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Computer parts waste dump in Asia
7.19.02
Science and Health:
Transcript: Toxic E-Trash
More on This Story:
NPR News Correspondent Emily Harris Transcript

BILL MOYERS: The television set you're watching right now may be one of the most toxic things in your home. TV screens and computer monitors are full of lead — an average of three to eight pounds each. Exposure to lead can harm the human nervous system and cause learning problems, especially in children.

The lead embedded in a television or monitor won't hurt you as long as it's sitting in your living room — in fact, it's there to help shield you from radiation. But when TVs and monitors are tossed into landfills, lead can leach out. A serious effort to safely recycle electronics is barely beginning in America. And as NOW's NPR correspondent Emily Harris reports, keeping discarded TVs, computers, cell phones and VCRs from contaminating the environment is a struggle — in large part because of money.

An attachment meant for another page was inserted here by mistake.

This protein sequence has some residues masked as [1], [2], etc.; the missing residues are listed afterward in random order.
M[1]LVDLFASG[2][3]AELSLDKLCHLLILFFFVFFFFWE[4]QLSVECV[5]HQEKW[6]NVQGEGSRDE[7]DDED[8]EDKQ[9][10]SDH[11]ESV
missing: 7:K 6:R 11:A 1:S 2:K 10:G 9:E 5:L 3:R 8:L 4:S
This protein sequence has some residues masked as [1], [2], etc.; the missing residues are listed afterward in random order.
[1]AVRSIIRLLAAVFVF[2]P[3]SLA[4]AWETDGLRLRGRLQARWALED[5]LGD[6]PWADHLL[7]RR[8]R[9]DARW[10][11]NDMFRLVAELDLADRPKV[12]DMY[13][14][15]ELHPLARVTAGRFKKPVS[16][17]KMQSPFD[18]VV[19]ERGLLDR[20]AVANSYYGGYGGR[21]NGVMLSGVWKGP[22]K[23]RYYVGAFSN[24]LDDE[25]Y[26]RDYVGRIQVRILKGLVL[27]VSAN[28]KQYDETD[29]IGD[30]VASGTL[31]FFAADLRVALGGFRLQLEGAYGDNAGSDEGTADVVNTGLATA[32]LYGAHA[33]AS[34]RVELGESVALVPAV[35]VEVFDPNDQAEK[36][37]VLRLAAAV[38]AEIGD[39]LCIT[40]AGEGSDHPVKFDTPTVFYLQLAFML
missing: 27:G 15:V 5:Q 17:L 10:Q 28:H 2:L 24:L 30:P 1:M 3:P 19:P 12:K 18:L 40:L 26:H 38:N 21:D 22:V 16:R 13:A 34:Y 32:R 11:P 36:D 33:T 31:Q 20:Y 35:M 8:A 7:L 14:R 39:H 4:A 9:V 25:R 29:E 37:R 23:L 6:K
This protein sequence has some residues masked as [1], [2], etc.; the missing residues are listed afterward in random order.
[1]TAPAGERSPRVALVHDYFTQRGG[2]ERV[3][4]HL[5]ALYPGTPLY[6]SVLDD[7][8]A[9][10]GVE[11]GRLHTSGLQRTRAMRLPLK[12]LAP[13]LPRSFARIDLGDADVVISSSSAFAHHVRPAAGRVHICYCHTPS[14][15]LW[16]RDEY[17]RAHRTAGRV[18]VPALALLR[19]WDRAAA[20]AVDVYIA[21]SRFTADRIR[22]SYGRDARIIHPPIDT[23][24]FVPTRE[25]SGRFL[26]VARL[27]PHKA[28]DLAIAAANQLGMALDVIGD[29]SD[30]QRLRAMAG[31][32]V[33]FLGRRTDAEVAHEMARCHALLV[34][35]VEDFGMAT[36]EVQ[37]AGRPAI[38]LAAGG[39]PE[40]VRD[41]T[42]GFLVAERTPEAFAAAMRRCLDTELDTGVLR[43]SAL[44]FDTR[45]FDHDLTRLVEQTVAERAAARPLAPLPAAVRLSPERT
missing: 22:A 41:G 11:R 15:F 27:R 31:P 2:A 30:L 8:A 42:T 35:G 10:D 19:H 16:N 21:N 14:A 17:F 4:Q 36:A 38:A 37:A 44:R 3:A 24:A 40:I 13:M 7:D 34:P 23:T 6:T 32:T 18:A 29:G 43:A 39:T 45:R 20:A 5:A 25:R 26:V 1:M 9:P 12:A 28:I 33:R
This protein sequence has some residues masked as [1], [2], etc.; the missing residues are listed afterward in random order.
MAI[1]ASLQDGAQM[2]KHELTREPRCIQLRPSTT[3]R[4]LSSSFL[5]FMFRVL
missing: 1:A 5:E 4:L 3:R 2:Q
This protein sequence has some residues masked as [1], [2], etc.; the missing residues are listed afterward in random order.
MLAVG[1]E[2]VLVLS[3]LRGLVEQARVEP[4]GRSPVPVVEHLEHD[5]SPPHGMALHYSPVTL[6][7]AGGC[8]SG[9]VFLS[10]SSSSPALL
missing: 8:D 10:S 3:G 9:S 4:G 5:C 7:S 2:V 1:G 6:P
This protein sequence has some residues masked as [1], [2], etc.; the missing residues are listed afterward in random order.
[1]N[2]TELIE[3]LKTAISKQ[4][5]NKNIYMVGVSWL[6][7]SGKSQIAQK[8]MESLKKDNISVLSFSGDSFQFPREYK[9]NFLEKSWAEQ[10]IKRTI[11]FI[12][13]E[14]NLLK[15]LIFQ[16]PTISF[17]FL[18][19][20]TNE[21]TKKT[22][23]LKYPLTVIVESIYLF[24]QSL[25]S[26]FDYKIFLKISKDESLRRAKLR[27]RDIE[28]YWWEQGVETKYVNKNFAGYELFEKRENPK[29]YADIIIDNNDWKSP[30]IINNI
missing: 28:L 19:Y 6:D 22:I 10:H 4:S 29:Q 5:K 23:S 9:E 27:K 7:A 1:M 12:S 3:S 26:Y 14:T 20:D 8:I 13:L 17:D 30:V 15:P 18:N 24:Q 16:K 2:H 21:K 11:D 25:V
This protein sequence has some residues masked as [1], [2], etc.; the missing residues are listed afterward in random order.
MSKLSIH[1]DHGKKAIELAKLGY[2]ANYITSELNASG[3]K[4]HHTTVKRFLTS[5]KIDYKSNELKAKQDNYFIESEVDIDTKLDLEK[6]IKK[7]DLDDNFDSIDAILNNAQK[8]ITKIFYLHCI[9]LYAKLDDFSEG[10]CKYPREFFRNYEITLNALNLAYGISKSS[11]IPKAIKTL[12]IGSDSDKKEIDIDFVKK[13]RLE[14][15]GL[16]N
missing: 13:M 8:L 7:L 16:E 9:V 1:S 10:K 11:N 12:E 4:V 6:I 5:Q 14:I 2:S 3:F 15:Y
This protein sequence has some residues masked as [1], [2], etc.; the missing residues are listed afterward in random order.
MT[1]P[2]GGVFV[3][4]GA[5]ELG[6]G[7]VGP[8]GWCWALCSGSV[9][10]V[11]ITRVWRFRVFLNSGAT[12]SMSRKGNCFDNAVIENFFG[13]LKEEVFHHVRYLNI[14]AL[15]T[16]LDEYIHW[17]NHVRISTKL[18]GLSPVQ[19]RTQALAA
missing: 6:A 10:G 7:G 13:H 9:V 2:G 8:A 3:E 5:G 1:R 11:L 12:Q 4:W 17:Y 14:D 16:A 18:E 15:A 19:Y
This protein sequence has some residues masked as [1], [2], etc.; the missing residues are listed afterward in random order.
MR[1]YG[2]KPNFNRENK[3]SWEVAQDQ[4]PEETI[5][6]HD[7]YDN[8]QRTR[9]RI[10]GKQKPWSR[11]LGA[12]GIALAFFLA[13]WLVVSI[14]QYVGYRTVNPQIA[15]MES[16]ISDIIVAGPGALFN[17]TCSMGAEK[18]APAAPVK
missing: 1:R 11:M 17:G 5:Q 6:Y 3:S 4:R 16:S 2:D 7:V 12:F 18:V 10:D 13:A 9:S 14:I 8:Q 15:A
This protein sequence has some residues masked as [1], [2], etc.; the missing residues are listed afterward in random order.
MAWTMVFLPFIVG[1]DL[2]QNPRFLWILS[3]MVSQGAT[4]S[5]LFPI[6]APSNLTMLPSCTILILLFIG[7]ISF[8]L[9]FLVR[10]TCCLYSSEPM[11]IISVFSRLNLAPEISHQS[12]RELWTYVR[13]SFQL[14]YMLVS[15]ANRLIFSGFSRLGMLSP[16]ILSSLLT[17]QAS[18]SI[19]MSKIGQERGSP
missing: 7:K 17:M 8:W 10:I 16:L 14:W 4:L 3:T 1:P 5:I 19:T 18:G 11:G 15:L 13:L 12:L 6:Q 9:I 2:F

EMILY HARRIS: Picture tubes. These contain the poison in your TV set and computer screen. Lead is a crucial ingredient of the glass in the tube. It's there to protect from radiation and won't hurt you while the tube whole. But if an old TV or monitor is just tossed in the trash, the lead can trickle out.

MARK MURRAY, EXECUTIVE DIRECTOR, CALIFORNIANS AGAINST WASTE: We've banned lead in paint. We've banned lead in our gasoline, because lead is poisonous to use. It, it damages the central nervous system. And that — the TV goes to a landfill, it gets compacted in the garbage truck. It gets crushed in a landfill. And the lead can make its way into the environment.